The world’s two major social media platforms grow more Orwellian by the day.
Twitter is tweaking its format — again — to encourage users to engage in more “healthy dialogue.” Whatever that means. The move is CEO Jack Dorsey’s latest step toward his stated goal of “committing Twitter to help increase the collective health, openness and civility of public conversation.”
Facebook, meanwhile, increasingly insists that it knows what users should see on their news feeds. Most recently, the firm announced a ban on Alex Jones, Louis Farrakhan and assorted others it labeled “dangerous” on May 2. Those figures are odious, to be sure, but the ban is part of a broad and largely arbitrary crackdown that lacks transparency.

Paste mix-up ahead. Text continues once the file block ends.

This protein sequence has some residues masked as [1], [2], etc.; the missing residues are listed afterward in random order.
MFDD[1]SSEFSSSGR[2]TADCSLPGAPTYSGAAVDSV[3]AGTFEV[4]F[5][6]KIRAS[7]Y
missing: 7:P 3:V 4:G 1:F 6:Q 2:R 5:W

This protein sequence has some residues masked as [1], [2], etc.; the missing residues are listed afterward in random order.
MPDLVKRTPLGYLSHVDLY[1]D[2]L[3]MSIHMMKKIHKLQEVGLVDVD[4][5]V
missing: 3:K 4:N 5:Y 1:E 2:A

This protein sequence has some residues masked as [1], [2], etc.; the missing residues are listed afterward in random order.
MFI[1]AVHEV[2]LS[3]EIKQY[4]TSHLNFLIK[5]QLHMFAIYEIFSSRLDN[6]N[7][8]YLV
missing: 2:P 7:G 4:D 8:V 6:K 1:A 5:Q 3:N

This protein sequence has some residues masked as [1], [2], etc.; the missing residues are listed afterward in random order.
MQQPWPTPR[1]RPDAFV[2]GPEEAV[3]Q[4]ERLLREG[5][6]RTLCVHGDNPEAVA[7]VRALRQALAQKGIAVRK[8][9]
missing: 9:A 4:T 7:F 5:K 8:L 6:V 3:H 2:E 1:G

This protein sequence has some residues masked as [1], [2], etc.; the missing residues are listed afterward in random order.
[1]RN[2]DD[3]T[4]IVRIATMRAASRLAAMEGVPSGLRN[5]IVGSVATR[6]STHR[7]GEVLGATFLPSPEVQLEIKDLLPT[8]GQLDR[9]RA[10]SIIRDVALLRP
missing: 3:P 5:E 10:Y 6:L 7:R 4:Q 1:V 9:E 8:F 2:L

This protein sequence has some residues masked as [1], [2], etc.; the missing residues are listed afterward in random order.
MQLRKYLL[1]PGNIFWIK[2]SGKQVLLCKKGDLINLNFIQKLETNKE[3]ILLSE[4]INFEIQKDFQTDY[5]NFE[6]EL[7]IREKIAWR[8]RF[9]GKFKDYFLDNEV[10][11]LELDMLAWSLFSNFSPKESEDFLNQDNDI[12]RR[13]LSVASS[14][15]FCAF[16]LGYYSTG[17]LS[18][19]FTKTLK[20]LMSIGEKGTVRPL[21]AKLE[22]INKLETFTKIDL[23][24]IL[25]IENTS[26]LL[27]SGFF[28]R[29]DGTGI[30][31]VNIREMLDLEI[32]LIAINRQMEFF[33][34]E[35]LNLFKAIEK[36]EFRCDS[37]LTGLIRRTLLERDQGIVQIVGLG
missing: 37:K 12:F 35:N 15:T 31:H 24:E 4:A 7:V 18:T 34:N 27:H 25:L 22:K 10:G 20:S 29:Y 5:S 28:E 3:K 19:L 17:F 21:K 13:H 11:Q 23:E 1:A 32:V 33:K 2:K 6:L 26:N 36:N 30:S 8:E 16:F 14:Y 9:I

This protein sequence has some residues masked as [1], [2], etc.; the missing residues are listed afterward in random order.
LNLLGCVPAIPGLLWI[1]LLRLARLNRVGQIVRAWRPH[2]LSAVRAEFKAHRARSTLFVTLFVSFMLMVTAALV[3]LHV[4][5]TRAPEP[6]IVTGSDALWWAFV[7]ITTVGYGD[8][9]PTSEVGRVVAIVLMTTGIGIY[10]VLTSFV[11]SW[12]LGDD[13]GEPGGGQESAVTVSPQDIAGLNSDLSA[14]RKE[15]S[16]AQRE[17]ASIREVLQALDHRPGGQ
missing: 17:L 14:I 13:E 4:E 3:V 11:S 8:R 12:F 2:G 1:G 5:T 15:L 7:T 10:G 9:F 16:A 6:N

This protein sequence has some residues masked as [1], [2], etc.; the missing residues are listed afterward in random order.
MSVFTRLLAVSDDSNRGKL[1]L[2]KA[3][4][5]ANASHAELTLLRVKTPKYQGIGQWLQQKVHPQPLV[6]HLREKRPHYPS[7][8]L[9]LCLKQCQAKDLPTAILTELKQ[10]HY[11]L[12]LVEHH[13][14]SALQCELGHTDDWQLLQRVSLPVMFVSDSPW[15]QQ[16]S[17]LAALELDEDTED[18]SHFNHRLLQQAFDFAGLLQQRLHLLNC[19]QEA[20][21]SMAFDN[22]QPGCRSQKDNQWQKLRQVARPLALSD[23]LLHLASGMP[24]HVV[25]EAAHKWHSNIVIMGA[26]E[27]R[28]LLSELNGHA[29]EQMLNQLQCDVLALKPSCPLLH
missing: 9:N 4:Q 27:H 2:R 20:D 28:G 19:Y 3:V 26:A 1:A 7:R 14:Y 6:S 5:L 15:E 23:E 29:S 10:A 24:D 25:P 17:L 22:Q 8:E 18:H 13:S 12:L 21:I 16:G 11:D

If Jones and the like violated Facebook rules, why weren’t they banned years ago? If the rules have been updated, will the platform now ban everyone who posts content that Facebook deems to be cranky and “dangerous”?
Twitter’s “healthy dialogue,” meanwhile, increasingly takes the form of erasing the individual user, though Dorsey pushed back last month against complaints that his new agenda is to de-emphasize users, saying the company is only “adding the ability to follow topics and interests, not replacing the ability to follow accounts.”